New exhibit celebrates resiliency, creativity of Micronesian artists in Hawaii

HONOLULU (HawaiiNewsNow) – There are a variety of cultures in Honolulu, but couple public areas celebrate Hawaii’s vivid Micronesian communities.

A new show situated in the historic Chinatown Arts District is transforming that. A assortment of standard and modern day arts and crafts of the Micronesia location are at this time on show at the Downtown Art Centre.

The show, titled “7 Degrees North – The Arts of Micronesia,” is absolutely free and open for the community to go to.

The exhibit will run right until July 27, and is co-curated by Floyd Takeuchi, a writer and photographer born and raised in the Marshall Islands, and Margo Vitarelli, a Palauan artist and photographer.

The selection is amid the very first ever to highlight the get the job done of modern day artists of Micronesian ancestry living in Hawaii. The show features artists executing a bit of every little thing — from t-shirt models to pc art to aged-fashioned charcoal portraits — to give site visitors a nuanced comprehension of the Micronesian community.

Takeuchi also highlighted the self-confidence the show would give to artists of Micronesian ancestry to be ready to share their operate with other people outside of their neighborhood.

“Micronesia’s inventive local community can make a contribution just as properly as any one else,” mentioned Takeuchi.

Micronesia is a cultural and geographic location in the northwestern Pacific.

The region’s nations consist of the Marshall Islands, the Federated States of Micronesia, which encompasses 4 states — Yap, Chuuk, Pohnpei and Kosrae — and about 607 islands, Palau, Nauru, Kiribati, the U.S. territory of Guam and the U.S. commonwealth of the Northern Mariana Islands.

In accordance to DAC Government Director Sandra Pohl, the Micronesian group in Hawaii faces financial and social difficulties, including prejudice and discrimination.

Pohl hopes this show will aid to alter damaging perceptions the group is presently facing.

“We believe that by sharing their rich cultures and showcasing the function of community artists of Micronesian ancestry, Downtown Art Centre can assist to make this local community sense welcomed and far better appreciated,” Pohl reported.

Takeuchi agrees, declaring he sought to curate the show in a way that will instruct persons who are unfamiliar with the location what Micronesia really is.

“When some individuals see Micronesia, they just never know where by it is and so I experimented with to target on things that universally, people would comprehend — Micronesia as an concept, a hope, anticipations.”

The opening reception for “7 Degrees North – The Arts of Micronesia” happened Friday with several of the exhibit’s artists, gallery volunteers and readers throughout the island in attendance.

In just the exhibit itself, jurors Margo Vitarelli and Lissette Yamase selected artists and artwork generally from the Marshall Islands, the FSM and Palau.

Among the highlighted artists are:
  • Lissette Yamase (also a juror) of Pohnpei in the FSM
    • A portrait artist who employs charcoal
  • Anthony Watson of Palau
    • A carver of Palauan ancestry
  • Eric Cano of Chuuk in the FSM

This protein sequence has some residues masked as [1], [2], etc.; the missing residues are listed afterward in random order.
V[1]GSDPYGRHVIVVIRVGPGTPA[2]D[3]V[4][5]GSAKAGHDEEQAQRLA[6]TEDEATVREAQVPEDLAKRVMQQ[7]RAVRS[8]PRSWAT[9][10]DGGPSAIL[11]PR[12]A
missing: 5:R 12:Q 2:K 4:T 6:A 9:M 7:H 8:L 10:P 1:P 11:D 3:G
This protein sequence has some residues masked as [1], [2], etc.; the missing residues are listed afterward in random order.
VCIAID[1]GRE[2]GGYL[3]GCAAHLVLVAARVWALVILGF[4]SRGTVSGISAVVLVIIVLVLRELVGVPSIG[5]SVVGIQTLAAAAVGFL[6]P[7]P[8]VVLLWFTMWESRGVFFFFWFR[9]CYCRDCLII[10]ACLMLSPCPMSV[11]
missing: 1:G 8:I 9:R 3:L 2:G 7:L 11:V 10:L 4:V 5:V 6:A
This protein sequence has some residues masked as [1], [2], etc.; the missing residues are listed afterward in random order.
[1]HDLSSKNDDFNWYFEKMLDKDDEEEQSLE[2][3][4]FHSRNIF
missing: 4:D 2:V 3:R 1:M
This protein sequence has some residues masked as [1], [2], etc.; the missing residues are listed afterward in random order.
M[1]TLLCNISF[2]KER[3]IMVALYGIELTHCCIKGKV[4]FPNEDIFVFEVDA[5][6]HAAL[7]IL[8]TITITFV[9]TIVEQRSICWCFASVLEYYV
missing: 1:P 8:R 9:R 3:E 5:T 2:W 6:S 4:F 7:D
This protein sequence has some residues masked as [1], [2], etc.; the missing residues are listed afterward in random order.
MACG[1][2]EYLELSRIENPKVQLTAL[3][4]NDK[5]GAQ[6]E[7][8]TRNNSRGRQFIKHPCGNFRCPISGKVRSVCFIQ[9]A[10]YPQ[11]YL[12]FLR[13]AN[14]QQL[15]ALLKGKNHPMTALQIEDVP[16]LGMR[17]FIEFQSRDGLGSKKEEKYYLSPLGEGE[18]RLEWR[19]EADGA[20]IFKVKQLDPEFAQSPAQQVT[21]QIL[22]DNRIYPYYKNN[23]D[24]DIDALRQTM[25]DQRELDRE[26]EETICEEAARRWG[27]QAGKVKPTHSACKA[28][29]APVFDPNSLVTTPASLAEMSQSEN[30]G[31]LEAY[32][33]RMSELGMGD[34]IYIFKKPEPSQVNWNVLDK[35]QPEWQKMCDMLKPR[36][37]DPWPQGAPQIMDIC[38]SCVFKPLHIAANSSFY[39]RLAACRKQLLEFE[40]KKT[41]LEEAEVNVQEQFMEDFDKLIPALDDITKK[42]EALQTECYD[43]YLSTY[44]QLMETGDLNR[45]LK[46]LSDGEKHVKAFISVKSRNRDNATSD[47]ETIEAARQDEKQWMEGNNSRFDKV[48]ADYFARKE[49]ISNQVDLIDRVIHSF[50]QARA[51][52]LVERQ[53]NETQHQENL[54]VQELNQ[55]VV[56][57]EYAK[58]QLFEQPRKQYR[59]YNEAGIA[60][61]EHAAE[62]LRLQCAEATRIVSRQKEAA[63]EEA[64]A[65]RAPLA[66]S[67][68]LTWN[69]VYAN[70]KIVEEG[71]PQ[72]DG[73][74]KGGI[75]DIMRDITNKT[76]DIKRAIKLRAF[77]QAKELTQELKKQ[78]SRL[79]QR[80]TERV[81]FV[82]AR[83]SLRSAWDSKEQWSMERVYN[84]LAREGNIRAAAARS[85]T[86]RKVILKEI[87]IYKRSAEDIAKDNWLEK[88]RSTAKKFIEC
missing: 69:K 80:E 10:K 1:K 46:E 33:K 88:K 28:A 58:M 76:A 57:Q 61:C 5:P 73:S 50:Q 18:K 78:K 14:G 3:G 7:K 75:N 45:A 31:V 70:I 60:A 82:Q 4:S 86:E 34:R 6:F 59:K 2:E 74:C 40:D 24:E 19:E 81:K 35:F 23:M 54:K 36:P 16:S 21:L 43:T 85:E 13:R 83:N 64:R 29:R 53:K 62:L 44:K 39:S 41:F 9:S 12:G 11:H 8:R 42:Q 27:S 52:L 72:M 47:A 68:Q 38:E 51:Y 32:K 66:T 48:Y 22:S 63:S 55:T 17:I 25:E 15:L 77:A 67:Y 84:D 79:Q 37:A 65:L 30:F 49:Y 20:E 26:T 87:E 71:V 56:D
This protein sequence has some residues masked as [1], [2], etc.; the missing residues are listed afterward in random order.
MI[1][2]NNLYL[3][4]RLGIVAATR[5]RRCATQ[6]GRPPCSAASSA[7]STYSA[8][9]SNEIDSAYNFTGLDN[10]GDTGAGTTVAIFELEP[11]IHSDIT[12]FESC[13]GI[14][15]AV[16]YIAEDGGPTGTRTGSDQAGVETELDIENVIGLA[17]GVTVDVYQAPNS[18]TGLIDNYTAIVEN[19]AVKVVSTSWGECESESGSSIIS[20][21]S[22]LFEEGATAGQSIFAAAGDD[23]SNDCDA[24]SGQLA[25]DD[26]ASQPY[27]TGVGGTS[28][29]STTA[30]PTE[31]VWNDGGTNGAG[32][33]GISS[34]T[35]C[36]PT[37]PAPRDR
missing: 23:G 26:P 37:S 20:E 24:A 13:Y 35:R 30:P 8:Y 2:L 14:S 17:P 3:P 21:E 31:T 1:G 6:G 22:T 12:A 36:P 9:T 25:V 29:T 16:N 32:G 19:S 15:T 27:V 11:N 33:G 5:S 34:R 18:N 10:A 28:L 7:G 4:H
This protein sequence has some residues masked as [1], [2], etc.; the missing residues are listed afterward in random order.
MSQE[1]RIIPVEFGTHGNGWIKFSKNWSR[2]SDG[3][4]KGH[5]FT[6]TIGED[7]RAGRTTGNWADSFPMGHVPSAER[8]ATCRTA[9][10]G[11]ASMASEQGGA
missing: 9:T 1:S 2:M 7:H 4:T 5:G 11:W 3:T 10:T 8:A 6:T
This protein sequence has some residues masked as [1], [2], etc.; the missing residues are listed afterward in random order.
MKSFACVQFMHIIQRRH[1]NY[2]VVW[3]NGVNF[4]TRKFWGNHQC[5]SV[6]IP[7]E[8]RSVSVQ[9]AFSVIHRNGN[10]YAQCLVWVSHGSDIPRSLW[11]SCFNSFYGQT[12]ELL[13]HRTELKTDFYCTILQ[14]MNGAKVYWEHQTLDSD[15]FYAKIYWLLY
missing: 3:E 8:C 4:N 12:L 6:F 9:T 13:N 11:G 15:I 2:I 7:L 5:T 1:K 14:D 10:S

• A graphic artist who patterns Micronesia and Pacific Island-influenced outfits
  • Carolann Carl of Pohnpei in the FSM
  • Daniel A. Kelin II, used quite a few years in the Marshall Islands
    • Hawaii playwright who made the nearby engage in, “x Other: A Microstory,” which speaks about the issues the Marshallese confronted attempting to in good shape into their new life in Hawaii after moving from their homeland.
    • Video courtesy of Oahu neighborhood theater, Kumu Kahua Theatre
  • Kalany Omengkar of Palau and Saipan and now resides in Honolulu
    • An artist and designer who utilizes charcoal, oil paints and personal computer-generated artwork
  • Mona Mersai Lomongo Kom of Weno, Chuuk
    • A self-taught artist who produces lei, dollars crafts, marriage cakes, pastries and more
  • Olivier Koning of Honolulu
    • Honolulu-dependent photographer who took photographs on Majuro Atoll

Expanding up on Palau and then moving to Hawaii, Vitarelli shares a related sentiment to the other show artists whose art is affected just as significantly by their genetic roots as it is by their encounters in Hawaii.

“They are adaptable individuals of two worlds, at house in their individual islands and however, gracefully adjusted to everyday living in Hawaii,” mentioned Vitarelli.

Aside from contemporary artwork by artists, the exhibit also showcases conventional older artifacts this kind of as carvings and images from the islands of Micronesia, which includes navigation maps and lei.

These artifacts are section of a bigger collection held by Hawaii Pacific University.

Several woven handbags and jewelry parts are also exhibited all around the show ground.

The parts had been developed by women of Marshallese ancestry at the Waipahu Protected Haven, a useful resource heart providing social, financial and academic products and services to men and women and family members.

In addition to the show, DAC will also be keeping supplementary events at their main gallery in July to carry on celebrating the resiliency of the people of Micronesia.

Just one of the functions is a presentation on July 15 at 2 p.m. with art historian and professor emeritus at Hawaii Pacific University Jerome Feldman, who also contributed various artifacts to the exhibit.

The second party, on July 22 at 2 p.m., will be a manner exhibit that functions conventional attire from the regions of Micronesia.

The two occasions and the exhibit will be held in DAC’s key gallery, positioned at 1041 Nuuanu Ave.

To learn much more about the show or other DAC gatherings, click on here.